I thought I'd surprise my parents, who were planning on coming downtown to watch the parade with me, my sister, and our friends. My sister was in on the scheme, and kept telling my parents "Raymond's nearby, he's almost here." And then suddenly, there I was - on top a limo, in the parade. I leapt off, rushed to the sidelines to hug them, and then shouted "THESE ARE MY PARENTS!"
*THUNDEROUS CHEERS FROM THE CROWD*
It was such a blast, and my mum later said that she wanted to be in the parade. I informed her that she can't just "be in the parade", but that she has to actually be a part of something. "Well, maybe I'll be a PFLAG parent!" Sure, you do that, I thought. Well, she did. And so did my dad.
The very next year there I was on the sidelines with my sister and our friends, watching as my parents marched by. I shouted, got their attention, they ran over for hugs, and then continued on their way. At that moment I looked around and saw that everyone around me was doing the exact same thing I was doing: crying our eyes out, with happiness.
What would follow the next year would be a new tradition - our marching together as a family. Easily the most wonderful feeling in the world. In an age where we're still dealing with LGBT kids being kicked out of their homes, mistreated by their parents and shunned by society it is still vitally important that we march. My dad holds high his "I LOVE MY GAY SON" sign, because too many fathers don't, and won't. My mother speaks out because mother's in Russia and Uganda cannot speak out and express how proud they are of their LGBT children.
My parents went from being PFLAG volunteers, attending the monthly support meetings to give support to other families, to manning the 24 hour support line phones, to my father becoming the Treasurer and my mother becoming the President. I remember that phone call from Dad while I was living in Brooklyn, "Oh, by the way, Mum is the President of TorontoPFLAG now."
Oh, ok. How about that.
It makes perfect sense as long before I came out my mother and father were already stepping up to be A Mum and A Dad to many friends of my sister and I, whom for whatever reason didn't have parents in their lives in the capacity that they were needed. A friend who moved to Toronto from another city, or province or country found a *Mum and Dad* in my parents.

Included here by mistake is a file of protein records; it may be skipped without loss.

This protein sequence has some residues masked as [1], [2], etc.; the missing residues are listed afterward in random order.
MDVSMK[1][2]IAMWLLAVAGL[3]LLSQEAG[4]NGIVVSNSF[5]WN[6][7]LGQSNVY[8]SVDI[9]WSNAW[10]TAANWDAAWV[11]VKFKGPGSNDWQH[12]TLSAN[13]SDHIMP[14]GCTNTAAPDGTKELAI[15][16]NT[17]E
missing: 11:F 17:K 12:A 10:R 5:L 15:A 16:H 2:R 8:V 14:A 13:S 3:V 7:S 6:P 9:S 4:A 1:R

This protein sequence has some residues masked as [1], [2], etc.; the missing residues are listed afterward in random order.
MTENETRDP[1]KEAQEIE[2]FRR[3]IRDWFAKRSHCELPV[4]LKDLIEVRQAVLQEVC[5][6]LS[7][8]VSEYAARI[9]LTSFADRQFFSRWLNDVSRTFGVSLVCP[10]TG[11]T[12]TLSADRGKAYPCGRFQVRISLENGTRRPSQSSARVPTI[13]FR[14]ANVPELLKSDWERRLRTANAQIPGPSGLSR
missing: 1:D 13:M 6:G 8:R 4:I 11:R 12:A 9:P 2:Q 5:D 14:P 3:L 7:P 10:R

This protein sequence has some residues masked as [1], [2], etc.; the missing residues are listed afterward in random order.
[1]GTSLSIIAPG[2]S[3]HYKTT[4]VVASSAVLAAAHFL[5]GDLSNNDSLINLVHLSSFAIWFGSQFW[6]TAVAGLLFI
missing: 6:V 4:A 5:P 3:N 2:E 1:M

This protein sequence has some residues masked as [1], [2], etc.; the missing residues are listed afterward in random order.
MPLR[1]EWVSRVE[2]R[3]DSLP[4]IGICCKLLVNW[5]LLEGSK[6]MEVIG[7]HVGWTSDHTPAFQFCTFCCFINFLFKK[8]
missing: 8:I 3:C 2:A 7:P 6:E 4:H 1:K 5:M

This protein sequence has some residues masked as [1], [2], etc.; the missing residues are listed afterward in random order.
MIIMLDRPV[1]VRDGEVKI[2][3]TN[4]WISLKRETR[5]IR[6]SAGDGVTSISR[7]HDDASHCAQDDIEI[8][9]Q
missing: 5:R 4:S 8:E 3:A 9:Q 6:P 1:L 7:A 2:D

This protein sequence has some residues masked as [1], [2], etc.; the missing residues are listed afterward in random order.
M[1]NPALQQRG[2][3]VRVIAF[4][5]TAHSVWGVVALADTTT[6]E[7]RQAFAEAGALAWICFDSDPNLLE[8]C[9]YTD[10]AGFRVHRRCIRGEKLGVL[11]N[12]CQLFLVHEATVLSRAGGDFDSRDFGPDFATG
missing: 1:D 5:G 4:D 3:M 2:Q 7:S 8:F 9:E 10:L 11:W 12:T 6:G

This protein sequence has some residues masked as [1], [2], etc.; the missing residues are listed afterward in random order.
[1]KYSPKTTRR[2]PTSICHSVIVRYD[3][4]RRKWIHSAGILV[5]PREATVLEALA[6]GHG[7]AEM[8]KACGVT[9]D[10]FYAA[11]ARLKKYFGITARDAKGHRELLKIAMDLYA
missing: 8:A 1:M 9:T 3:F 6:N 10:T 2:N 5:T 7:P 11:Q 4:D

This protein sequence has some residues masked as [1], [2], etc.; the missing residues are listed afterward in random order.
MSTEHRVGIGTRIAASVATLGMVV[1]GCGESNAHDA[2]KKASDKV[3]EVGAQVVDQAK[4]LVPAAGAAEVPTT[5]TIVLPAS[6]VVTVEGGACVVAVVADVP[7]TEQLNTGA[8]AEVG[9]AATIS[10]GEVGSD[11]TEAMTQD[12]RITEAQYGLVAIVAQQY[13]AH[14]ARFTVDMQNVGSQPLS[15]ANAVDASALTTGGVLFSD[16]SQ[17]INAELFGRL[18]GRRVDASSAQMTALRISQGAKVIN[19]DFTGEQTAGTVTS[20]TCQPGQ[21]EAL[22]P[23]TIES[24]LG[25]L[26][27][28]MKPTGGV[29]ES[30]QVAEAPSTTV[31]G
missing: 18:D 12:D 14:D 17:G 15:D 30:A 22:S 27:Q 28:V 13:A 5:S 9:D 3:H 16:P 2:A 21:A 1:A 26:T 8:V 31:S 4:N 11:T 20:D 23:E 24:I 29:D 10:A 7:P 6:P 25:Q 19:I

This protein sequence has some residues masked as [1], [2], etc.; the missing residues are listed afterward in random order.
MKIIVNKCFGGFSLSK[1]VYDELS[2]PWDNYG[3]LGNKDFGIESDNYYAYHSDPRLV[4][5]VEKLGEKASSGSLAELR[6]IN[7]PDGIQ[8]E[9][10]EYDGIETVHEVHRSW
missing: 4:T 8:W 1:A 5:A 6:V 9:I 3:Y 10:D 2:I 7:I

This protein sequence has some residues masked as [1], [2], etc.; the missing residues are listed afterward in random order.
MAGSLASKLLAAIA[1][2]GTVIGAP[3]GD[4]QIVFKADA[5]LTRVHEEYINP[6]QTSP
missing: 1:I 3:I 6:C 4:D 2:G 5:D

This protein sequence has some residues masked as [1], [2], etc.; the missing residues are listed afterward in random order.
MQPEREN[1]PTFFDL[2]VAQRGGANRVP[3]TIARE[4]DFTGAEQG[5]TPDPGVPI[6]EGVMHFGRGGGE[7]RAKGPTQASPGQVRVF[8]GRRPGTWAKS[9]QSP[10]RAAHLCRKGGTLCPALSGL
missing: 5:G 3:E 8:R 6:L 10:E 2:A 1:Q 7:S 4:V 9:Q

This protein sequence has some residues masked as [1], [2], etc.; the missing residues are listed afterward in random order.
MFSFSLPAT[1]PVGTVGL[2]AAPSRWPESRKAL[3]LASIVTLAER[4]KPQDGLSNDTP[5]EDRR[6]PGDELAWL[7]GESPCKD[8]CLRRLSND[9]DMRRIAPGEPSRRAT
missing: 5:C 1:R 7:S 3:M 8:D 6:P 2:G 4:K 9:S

Fittingly, they've devoted their retirement years to being a Mum and Dad to the LGBTQ communities of Toronto - and to anyone who needs a hug, a shoulder, a listening ear and a support.
In 2013 my Mum was even honoured as the Grand Marshall of the Toronto Pride Parade. Yes. THE GRAND MARSHALL. My Mum. My wee Scottish Mum. Icon.
This was my mum's final public speech for PFLAG, at city hall honouring the International Day Against Homophobia & Transphobia.
A fitting send-off. Yet that's not all. Just recently she was honoured by Toronto City Council for her work on behalf of the LGBTQ communities. What an honour to see my wee Mum get a standing ovation from city counsellors.
She has become a local gay icon. She has become a Mum to all those who need one. She has helped put families back together, and through speaking in schools across the city has helped children learn to love themselves, and support their peers.
Every year on Mother's Day her Facebook wall is FLOODED with messages of "thank you! i love you!" from so many people for whom she has become the best mother-figure they've ever known. Every gay friend that first met my Mum said the same thing: "She's just like Debbie Novotny!" - Sharon Gless' PFLAG Mom character on Queer as Folk.
I will forever be grateful to have been born to my mother and father. More than grateful. I have a Unicorn Existence, being born gay to this family in this city in this country in this time in history. They inspire me, they humble me, they empower me, and their love and strength is what drives me every day.
Thanks, Mum and Dad. I love you more than words will ever be able to accurately express. Happy Pride. Enjoy your retirement. You've changed lives, you've saved lives, and you inspire us all.